“Giant TVs are everywhere,” she notes.
“Lighting has really stepped up its game,” Jacqueline adds. “In walk-in bathrooms, we use an occupancy sensor to light up the floor level, which is softer and gives residents a sense of security.”
The careful attention to lighting can be important for retirees.
“As we age, we can become more sensitive to light, so too much light can feel like way too much,” she explains. The intensity of light bouncing off shiny countertops, for example, can strain the eyes. Less shiny or matte countertops ease the problem, and dimmers are often deployed throughout a residence.
“Part of what we offer are things that people haven’t thought of yet,” Jacqueline says. “We bring solutions, we don’t bring problems.”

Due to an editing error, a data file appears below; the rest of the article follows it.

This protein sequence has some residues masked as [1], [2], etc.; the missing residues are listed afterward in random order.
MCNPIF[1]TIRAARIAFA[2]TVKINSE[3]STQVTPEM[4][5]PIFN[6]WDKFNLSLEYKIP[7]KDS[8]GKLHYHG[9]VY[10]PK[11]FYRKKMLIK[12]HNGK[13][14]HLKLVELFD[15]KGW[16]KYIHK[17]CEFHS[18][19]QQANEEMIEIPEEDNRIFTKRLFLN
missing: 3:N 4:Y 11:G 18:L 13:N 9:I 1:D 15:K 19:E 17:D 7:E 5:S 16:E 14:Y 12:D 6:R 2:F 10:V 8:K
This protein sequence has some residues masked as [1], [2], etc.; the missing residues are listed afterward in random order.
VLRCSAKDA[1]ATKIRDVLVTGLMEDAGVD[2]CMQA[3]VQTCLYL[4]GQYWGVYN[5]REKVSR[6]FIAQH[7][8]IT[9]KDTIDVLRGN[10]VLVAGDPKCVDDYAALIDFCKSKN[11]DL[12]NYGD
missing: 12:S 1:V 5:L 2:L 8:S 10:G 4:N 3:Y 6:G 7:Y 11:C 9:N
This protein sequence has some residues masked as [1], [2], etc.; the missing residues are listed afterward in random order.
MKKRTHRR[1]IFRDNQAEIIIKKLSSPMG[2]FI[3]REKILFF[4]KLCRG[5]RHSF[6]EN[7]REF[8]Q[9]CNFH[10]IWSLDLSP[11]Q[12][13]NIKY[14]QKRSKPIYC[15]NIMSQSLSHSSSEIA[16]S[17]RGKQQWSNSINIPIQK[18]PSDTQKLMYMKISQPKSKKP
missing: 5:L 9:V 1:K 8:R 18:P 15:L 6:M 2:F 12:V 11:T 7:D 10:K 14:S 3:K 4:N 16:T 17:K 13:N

Nature Inside And Out
The impulse among a number of leading interior designers to bring a more nature-oriented aesthetic to homes is something that Margie Scribante can relate to. The Moorings Park resident greatly appreciates the gorgeous greenery she sees outside her ground floor residence.
“It’s like living in your own home in a park,” she says. “I love to sit in the living room, looking out there, and do meditation in the morning as people walk by. It’s very beautiful.”
Her approach towards interior design tends a bit towards the maximalist approach.
“It’s very eclectic; I have a little bit of everything,” she explains. Some of her favorite pieces include her grand piano and a ‘bit of nature’ in the form of a life-sized statue of a cheetah. “People rave about them. I have a lot of interesting things.”
Your Retirement: Exactly As You Want It